Legal experts welcomed new rules published on Wednesday on the punishment of managers of State-owned enterprises responsible for huge losses of State assets.
But the rules still need to be made more practicable in order to properly safeguard the assets, worth around 30 trillion yuan, they agreed.
Senior executives of China's 147 centrally administered State-owned enterprises will face a permanent ban from their management posts or even be kicked out of their company if found responsible for severe losses, the State-owned Assets Supervision and Administration Commission said in a statement.
Managers responsible for misconduct in areas such as procurement, sales, investment, guarantee, asset transfer and corporate restructuring will face measures including warnings, fines, demotion or even dismissal if their businesses run up severe losses.
The draft State asset law, reviewed for a second time by the nation's top legislature in June, stipulated that managers responsible for such major losses would be banned for life from taking up posts including board director, supervisory board member or high-ranking executive.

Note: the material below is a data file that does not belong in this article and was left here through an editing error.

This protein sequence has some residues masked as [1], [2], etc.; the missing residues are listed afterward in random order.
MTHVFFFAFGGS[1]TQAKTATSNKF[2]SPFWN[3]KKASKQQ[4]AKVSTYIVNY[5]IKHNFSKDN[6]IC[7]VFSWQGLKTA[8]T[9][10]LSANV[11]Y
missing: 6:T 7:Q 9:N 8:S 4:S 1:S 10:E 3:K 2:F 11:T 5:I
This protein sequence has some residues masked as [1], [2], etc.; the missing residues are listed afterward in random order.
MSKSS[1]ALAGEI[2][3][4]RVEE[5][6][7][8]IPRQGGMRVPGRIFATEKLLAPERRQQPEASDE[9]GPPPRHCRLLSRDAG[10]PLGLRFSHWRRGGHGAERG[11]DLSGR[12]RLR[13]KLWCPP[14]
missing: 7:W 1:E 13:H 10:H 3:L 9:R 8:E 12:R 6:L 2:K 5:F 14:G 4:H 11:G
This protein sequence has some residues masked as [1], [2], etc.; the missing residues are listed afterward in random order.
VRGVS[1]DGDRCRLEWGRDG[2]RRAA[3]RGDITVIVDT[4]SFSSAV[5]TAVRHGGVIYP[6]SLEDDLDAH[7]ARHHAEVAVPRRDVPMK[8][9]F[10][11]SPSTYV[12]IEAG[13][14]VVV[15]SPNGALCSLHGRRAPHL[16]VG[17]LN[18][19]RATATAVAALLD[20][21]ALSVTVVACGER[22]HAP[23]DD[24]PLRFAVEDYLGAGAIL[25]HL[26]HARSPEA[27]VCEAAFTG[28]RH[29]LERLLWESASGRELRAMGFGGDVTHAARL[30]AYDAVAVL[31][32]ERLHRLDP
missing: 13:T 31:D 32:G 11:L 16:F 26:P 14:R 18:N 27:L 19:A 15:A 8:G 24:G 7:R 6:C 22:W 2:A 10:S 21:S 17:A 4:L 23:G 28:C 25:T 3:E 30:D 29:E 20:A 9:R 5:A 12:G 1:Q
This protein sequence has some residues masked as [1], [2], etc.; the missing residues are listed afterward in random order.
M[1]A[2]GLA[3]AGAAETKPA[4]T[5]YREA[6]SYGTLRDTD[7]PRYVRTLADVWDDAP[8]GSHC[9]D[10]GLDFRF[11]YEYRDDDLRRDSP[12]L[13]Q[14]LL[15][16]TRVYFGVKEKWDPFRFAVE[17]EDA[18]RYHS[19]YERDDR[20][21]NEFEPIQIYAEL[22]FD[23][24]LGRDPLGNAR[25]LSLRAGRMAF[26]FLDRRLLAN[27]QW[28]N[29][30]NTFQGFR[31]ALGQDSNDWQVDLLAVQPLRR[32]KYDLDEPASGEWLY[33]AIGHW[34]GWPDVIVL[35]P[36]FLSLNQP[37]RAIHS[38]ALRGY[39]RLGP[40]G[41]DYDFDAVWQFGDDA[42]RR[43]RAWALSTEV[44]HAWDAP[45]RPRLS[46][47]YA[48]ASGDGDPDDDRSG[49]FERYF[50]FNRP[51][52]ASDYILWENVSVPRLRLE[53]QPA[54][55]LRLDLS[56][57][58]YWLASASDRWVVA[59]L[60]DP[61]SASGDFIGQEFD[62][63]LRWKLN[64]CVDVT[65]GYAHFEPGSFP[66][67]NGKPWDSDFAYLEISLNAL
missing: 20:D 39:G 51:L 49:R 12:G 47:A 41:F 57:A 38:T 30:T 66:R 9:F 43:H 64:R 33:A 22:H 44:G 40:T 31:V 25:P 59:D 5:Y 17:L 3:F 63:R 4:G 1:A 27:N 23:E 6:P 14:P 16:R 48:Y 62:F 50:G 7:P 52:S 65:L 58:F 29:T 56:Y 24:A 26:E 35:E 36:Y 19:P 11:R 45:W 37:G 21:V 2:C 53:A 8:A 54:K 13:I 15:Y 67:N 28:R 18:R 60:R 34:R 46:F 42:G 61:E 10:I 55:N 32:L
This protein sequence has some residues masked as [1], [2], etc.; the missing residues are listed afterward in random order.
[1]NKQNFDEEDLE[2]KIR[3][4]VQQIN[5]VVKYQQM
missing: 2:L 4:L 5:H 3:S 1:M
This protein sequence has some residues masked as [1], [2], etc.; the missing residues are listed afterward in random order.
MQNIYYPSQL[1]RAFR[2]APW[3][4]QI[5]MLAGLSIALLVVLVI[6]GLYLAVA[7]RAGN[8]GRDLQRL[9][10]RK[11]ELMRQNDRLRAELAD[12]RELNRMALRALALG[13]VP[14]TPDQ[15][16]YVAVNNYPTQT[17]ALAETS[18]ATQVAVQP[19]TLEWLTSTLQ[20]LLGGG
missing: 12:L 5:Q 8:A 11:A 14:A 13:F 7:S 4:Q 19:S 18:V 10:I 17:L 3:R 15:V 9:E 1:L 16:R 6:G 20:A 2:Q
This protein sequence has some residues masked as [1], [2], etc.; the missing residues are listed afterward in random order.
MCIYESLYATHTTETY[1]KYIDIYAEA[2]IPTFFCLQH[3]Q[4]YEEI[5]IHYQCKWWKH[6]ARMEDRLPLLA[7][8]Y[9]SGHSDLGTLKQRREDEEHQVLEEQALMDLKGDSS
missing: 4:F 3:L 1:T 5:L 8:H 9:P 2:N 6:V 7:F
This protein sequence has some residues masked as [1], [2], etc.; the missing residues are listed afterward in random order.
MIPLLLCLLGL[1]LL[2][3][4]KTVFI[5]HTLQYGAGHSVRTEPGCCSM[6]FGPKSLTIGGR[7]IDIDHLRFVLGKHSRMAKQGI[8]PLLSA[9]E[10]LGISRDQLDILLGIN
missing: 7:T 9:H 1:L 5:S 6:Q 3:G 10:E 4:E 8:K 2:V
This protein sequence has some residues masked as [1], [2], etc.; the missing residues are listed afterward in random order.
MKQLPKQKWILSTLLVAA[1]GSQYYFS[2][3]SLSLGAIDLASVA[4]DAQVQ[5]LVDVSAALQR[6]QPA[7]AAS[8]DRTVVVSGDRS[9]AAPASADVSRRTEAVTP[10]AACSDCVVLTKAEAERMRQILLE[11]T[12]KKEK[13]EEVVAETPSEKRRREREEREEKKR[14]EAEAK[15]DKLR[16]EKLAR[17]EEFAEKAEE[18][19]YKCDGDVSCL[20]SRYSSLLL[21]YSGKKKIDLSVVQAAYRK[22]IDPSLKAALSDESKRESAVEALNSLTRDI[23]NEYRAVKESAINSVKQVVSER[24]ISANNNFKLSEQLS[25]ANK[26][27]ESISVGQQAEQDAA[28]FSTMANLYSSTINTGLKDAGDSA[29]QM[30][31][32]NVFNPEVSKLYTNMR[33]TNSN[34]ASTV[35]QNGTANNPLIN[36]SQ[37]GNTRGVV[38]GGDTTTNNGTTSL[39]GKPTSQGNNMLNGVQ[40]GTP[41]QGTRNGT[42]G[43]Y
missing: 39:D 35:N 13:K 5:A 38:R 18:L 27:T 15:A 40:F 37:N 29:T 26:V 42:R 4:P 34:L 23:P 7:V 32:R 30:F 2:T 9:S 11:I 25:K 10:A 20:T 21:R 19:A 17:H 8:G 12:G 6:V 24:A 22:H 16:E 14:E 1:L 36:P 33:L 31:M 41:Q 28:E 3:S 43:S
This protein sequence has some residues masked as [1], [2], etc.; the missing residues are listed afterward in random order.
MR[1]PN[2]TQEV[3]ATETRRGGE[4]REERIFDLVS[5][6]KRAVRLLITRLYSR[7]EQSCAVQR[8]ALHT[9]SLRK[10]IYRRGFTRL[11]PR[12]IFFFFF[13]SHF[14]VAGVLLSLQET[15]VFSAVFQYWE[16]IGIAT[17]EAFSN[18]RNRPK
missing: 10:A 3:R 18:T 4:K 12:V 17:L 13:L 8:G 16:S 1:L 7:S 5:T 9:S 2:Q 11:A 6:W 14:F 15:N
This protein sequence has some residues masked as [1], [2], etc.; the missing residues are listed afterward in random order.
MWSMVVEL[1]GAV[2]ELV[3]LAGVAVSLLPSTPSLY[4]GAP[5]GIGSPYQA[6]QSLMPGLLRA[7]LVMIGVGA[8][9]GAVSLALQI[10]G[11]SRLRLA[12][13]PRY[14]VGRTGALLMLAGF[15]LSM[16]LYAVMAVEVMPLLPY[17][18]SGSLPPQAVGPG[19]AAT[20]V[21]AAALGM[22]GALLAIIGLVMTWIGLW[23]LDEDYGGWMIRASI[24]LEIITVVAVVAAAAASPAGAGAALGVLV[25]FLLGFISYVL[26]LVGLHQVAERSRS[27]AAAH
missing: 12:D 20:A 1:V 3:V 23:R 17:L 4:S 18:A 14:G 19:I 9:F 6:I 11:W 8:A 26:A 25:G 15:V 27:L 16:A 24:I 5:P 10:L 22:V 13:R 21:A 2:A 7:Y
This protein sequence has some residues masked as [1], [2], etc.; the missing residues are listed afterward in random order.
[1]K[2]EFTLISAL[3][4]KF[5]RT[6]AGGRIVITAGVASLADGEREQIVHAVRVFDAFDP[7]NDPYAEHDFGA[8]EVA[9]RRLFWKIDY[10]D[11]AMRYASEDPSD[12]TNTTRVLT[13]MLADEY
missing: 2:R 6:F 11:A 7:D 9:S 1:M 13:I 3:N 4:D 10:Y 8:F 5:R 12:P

"Even if it is finally passed, the law can only set out some principles," said Li Shuguang, a law professor at China University of Politics and Law.
The new rules spell out 50 situations causing economic losses that will lead to the punishment of company executives, including irregular practices in daily operation.
Both direct and indirect losses will be calculated to assess executives' performance.
For example, if an executive, who is only entitled to make investments of up to 200 billion yuan, actually invests 500 billion yuan in a project, he would be punished according to the new rules, Li said.
"Some conduct is not so serious as to be subject to civil or penal clauses and the new rules will deal with these."
"Someone must be held responsible for the loss of State assets," he said.
Former executives cannot escape liability if they are found responsible for the losses after they leave their posts, according to the rules.
The rules, however, do not clarify who should have the power to punish - it is not clear whether it is the corporate board or SASAC, said Zhang Huiming, a researcher with Fudan University's corporate research institute.
China recently cut the number of its centrally administered State enterprises to 147 after two rounds of restructuring.
Source: China Daily